September 10, 2015
WASHINGTON, D.C. – This morning, U.S. Senator Angus King (I-Maine) participated in a Senate Climate Action Task Force roundtable discussion where he again expressed support for the Environmental Protection Agency’s (EPA) Clean Power Plan and emphasized the need to act on climate change. In his remarks, Senator King, a member of the Task Force, called the Clean Power Plan “an important step” in the fight against climate change and applauded its flexible approach to reducing carbon emissions by setting the overall goals but delegating authority to the states to decide how to achieve those goals.
“For the life of me, I don’t understand why this is a partisan, political, controversial issue. This is simply science. Nobody is going to the floor of the United States Senate and trying to repeal the fact that light travels at 186,000 miles per second. The correlation between temperature and CO2 is well established,” Senator King said. “[…] Will [the Clean Power Plan] totally solve the problem? Of course not. But the only way to tackle a problem like this is in bite size chunks and this is a very important step. The thing I like about the Clean Power Plan is that it says here’s our goal, but the states, and the industries in those states, have to figure out how to get there – and I think that’s a much better approach than Washington trying to decide. I think that is a very important, but somewhat overlooked, characteristic of this plan and how it’s been developed.”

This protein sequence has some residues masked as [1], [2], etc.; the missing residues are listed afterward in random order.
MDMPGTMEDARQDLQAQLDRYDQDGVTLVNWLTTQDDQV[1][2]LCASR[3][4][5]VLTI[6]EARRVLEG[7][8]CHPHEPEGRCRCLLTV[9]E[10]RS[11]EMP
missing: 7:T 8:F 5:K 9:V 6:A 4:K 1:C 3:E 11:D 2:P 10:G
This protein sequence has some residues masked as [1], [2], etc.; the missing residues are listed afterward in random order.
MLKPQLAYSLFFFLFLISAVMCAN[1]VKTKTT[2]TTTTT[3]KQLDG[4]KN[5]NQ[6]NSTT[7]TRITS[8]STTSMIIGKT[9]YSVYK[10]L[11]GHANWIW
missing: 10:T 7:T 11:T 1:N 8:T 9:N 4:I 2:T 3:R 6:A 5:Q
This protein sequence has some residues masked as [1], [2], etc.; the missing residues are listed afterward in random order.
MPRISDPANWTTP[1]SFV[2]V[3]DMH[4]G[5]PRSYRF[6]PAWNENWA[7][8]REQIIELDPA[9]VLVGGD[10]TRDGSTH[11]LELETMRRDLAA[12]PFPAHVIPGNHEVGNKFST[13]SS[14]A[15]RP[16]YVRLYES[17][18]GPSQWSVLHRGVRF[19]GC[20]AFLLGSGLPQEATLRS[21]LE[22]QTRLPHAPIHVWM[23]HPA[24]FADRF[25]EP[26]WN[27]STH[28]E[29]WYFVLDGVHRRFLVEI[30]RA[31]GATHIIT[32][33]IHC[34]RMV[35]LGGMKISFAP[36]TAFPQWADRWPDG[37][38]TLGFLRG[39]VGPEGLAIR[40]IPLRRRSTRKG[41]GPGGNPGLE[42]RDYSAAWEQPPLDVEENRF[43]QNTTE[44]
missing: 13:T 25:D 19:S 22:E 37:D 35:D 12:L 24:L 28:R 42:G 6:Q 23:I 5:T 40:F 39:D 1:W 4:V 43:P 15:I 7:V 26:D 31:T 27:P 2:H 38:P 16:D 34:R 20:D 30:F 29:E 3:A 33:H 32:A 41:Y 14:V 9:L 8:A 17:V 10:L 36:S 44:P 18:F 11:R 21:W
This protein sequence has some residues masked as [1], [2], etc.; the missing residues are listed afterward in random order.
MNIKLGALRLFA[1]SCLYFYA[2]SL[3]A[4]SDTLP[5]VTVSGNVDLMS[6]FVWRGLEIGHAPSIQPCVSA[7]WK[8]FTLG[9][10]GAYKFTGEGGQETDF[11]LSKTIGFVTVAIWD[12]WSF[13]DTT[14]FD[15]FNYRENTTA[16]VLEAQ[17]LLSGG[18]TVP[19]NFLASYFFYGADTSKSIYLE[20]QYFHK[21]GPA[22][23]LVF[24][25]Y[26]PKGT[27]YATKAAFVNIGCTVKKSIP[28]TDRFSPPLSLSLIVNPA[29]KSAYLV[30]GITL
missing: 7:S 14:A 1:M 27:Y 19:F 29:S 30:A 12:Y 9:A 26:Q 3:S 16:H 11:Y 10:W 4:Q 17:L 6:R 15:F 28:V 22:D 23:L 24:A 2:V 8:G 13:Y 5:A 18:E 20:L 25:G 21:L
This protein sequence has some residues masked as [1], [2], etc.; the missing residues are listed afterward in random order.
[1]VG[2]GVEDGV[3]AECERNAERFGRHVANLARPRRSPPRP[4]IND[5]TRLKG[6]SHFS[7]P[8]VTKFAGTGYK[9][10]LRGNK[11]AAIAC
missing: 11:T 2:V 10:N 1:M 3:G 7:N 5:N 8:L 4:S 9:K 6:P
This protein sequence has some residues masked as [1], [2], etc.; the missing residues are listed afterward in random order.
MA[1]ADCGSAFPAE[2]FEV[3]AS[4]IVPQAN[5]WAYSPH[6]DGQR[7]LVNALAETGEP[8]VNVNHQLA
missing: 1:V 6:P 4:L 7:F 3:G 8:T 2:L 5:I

The event, which was held in the Senate Environment and Public Works Committee room, featured business leaders, elected officials, public health experts, and sportsmen from across the country who are visiting Capitol Hill this week to voice their support for the Clean Power Plan. Dr. Tony Owens, an emergency medical physician at Maine Medical Center in Portland, also participated in the discussion and shared his support for the plan based on his perspective as a public health expert.
“As a physician with four decades of experience, I’m seeing shifts in diseases directly attributable to these changes [in climate]. I screen patients on a daily basis for tick-borne illnesses that I had never heard of when my practice began […]. Mosquito-borne illnesses are also on the rise as well, spreading a new wave of deadly viruses,” said Dr. Owens. “Let me conclude with a medical metaphor: our patient’s climate is currently on life support. Climate change isn’t coming soon – it’s here now, and I’ve given you real and current examples of its impact. You are the elected stewards of this patient – our planet – doctors, if you will. A prescription to help your patient has been written: a clean power plan. I want to know – we want to know, our children and your children want to know, my grandchildren and your grandchildren will want to know – did you fill that prescription for your patient, or did you turn your back, hang your head, and walk away?”
Senator King, a member of the Senate Climate Action Task Force and the Senate Energy and Natural Resources Committee, has previously applauded the Clean Power Plan’s goals to combat climate change and help transition the country toward clean, renewable energy sources. According to the EPA, the Clean Power Plan will reduce carbon pollution from the power sector 32 percent below 2005 levels by 2030, preventing up to 3,600 premature deaths and 300,000 missed work and school days, and causing 90,000 fewer asthma attacks in children.
Also attending today’s event were Senators Sheldon Whitehouse (D-R.I.), Jeanne Shaheen (D-N.H.), Ed Markey (D-Mass.), and Ben Cardin (D-Md.), and also speaking were Smuttynose Brewery President Peter Egelston of New Hampshire, Montana Wildlife Federation Executive Director Dave Chadwick, and Eagle County Commissioner Jill Ryan of Colorado.